random generator takes the
bit generator-provided stream and transforms them into more useful
distributions, e.g., simulated normal random values. This structure allows
alternative bit generators to be used with little code duplication.
Generator is the user-facing object that is nearly identical to the
RandomState. It accepts a bit generator instance as an argument.
The default is currently
PCG64 but this may change in future versions.
As a convenience NumPy provides the
default_rng function to hide these
>>> from numpy.random import default_rng >>> rng = default_rng(12345) >>> print(rng) Generator(PCG64) >>> print(rng.random()) 0.22733602246716966
One can also instantiate
Generator directly with a
To use the default
PCG64 bit generator, one can instantiate it directly and
pass it to
>>> from numpy.random import Generator, PCG64 >>> rng = Generator(PCG64(12345)) >>> print(rng) Generator(PCG64)
Similarly to use the older
MT19937 bit generator (not recommended), one can
instantiate it directly and pass it to
>>> from numpy.random import Generator, MT19937 >>> rng = Generator(MT19937(12345)) >>> print(rng) Generator(MT19937)
What’s New or Different#
The Box-Muller method used to produce NumPy’s normals is no longer available
Generator. It is not possible to reproduce the exact random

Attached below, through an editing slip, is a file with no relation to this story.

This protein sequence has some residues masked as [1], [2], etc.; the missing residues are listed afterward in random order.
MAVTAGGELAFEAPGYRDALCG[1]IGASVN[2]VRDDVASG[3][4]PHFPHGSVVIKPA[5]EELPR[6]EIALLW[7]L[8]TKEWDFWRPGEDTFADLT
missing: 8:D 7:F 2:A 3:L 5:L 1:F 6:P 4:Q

values using Generator for the normal distribution or any other
distribution that relies on the normal such as the
RandomState.standard_t. If you require bitwise backward compatible
The Generator’s normal, exponential and gamma functions use 256-step Ziggurat methods which are 2-10 times faster than NumPy’s Box-Muller or inverse CDF implementations.
dtypeargument that accepts
np.float64to produce either single or double precision uniform random variables for select distributions
outargument that allows existing arrays to be filled for select distributions
All BitGenerators can produce doubles, uint64s and uint32s via CTypes (
PCG64.ctypes) and CFFI (
PCG64.cffi). This allows the bit generators to be used in numba.
The bit generators can be used in downstream projects via Cython.
Generator.integersis now the canonical way to generate integer random numbers from a discrete uniform distribution. The
randnmethods are only available through the legacy
endpointkeyword can be used to specify open or closed intervals. This replaces both
randintand the deprecated
Generator.randomis now the canonical way to generate floating-point random numbers, which replaces
RandomState.random_sample, RandomState.sample, and RandomState.ranf. This is consistent with Python’s
All BitGenerators in numpy use
SeedSequenceto convert seeds into initialized states.
The addition of an
axiskeyword argument to methods such as
Generator.shuffleimproves support for sampling from and shuffling multi-dimensional arrays.
See What’s New or Different for a complete list of improvements and
differences from the traditional
The included generators can be used in parallel, distributed applications in one of three ways:
Users with a very large amount of parallelism will want to consult Upgrading PCG64 with PCG64DXSM.
- Parallel Applications
- Multithreaded Generation
- What’s New or Different
- Comparing Performance
- C API for random
- Examples of using Numba, Cython, CFFI
Original Source of the Generator and BitGenerators#
This package was developed independently of NumPy and was integrated in version 1.17.0. The original repo is at https://github.com/bashtage/randomgen.